Easy Ways to Encourage Your Employees to Speak Up
Management

Easy Ways to Encourage Your Employees to Speak Up

Communication is a skill that all successful leaders need to acquire and maintain — not just in business, but also life. Having the ability to speak in a calm, concise, and clear manner will help your team be able to do likewise.

Sharing your vision, goals, and expectations is only one piece of the puzzle. It takes an accomplished communicator to encourage their employees to speak up. After all, excellent communication helps strengthen relationships, allows the exchange of ideas, and assists your organization in overcoming barriers.

Unfortunately, a study from VitalSmarts shows that “only one percent of employees feel “extremely confident” when it comes to voicing their concerns in the workplace at critical moments.” Additionally, “a third of employees say their organizations do not promote or support holding crucial conversations.” And those sad figures are likely to get bleaker, as remote work continues to replace interactions in a physical office.

How can you change these types of statistics in your organization? Start by implementing the following techniques.

Get to the root of the problem.

The absolute first step you need to take is identifying why people aren’t raising their hands. If you don’t know why, then how can you fix the problem? It’s like if your car doesn’t start when you leave in the morning. You can’t repair a problem unless you know precisely what’s wrong in the first place.

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You could interview your team or conduct focus groups. Someone other than you should do this interviewing, as they’re probably afraid to tell you why they don’t raise their hands. You could also issue surveys to get to the bottom of what’s going on.

The issue may be because they’re afraid of being criticized by others on the team, or being overlooked for a promotion. Or, they may not understand what you expect from them.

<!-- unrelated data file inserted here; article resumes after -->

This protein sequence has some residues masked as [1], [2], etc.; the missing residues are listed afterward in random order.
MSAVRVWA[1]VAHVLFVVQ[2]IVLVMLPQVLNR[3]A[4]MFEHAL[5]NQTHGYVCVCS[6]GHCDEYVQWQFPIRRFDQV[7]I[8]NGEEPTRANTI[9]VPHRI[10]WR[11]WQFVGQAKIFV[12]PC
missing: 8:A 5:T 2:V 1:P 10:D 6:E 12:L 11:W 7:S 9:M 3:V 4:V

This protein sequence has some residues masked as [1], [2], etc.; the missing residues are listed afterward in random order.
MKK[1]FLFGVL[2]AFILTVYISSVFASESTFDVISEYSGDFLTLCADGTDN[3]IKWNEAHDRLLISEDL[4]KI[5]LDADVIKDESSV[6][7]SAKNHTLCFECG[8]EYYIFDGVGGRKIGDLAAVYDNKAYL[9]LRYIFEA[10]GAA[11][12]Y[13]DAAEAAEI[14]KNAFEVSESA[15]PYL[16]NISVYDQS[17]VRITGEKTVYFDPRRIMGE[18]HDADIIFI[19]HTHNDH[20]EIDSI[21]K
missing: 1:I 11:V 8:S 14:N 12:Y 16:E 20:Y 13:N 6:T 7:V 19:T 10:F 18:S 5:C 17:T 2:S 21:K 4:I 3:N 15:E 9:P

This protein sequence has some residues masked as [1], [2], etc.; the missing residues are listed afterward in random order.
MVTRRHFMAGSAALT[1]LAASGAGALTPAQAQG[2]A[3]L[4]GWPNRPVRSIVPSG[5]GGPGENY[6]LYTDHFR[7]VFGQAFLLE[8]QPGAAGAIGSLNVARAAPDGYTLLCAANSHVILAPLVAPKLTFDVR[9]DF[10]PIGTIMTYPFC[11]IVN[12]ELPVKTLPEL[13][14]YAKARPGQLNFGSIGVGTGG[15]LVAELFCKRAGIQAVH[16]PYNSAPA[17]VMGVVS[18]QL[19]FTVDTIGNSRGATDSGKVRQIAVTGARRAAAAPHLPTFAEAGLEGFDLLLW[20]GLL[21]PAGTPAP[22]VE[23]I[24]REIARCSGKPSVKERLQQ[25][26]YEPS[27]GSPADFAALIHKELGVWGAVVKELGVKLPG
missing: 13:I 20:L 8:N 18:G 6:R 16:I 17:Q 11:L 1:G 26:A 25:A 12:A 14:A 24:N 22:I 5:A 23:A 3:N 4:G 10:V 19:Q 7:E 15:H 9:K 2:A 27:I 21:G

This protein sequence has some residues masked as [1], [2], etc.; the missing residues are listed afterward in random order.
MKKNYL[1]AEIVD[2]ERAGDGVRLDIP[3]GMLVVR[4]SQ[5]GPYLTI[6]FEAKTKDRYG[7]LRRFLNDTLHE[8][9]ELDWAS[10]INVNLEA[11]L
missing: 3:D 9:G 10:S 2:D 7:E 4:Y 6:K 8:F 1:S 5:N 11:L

In short, you need to find out what’s holding people from voicing their opinions. Then you can find ways to correct the problem.

Don’t overwhelm your team.

Let’s say that you have everyone gathered for a team meeting. Without even giving attendees a chance to get settled, you bombard them with way too much information. Even worse, what if the assignments you’re throwing at them are abstract, complex, or even utterly boring.

If every member of your team has their head spinning, or they’re yawning, then they’re not going to be engaged. How can they ask questions or provide input when they don’t know exactly what’s happening? Or, they don’t even have the opportunity to participate because as the CEO, manager, or boss — we’re jumping from topic to topic too quickly.

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Whenever presenting information, keep it as simple as possible. Skip the jargon and only focus on the top one or two issues. Remember, you don’t need to cover everything right now. Save the less critical stuff for another time.

Make meetings more engaging.

Meetings can be a serious time-waster. They can also crush productivity and morale when not when properly. However, there times when meetings are necessary. That’s why making them more effective should be a priority.

While there a multitude of ways for you to improve meetings, making sure that they’re engaging should be at the top of your list. You can achieve meetings worth showing up for, by:

  • Kicking things off with an icebreaker like telling a story or playing a fun game or activity.
  • Not using industry slang or terminology.
  • Saving handouts, even digital ones, until the conclusion of the meeting to avoid distractions.
  • Leaving time for a Q&A at the end.
  • Sending out an agenda in advance so that no one is surprised. Also, this gives invitees an opportunity to review any relevant information and prepare their questions or concerns.

Stop dominating the conversation and listen.

While we wouldn’t say this trait is part of all manager's style — we do think that some of us have such a healthy ego that we love hearing ourselves talk. The problem is that if you’re always dominating the conversation, others won’t even bother chiming in. What’s the point when they know there’s hardly a chance to be a part of the discussion.

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There are times when you need to speak, but work on talking less and listening more. It may take some practice. However, this is probably one of the most straightforward and effective strategies to get your team to speak up more often.

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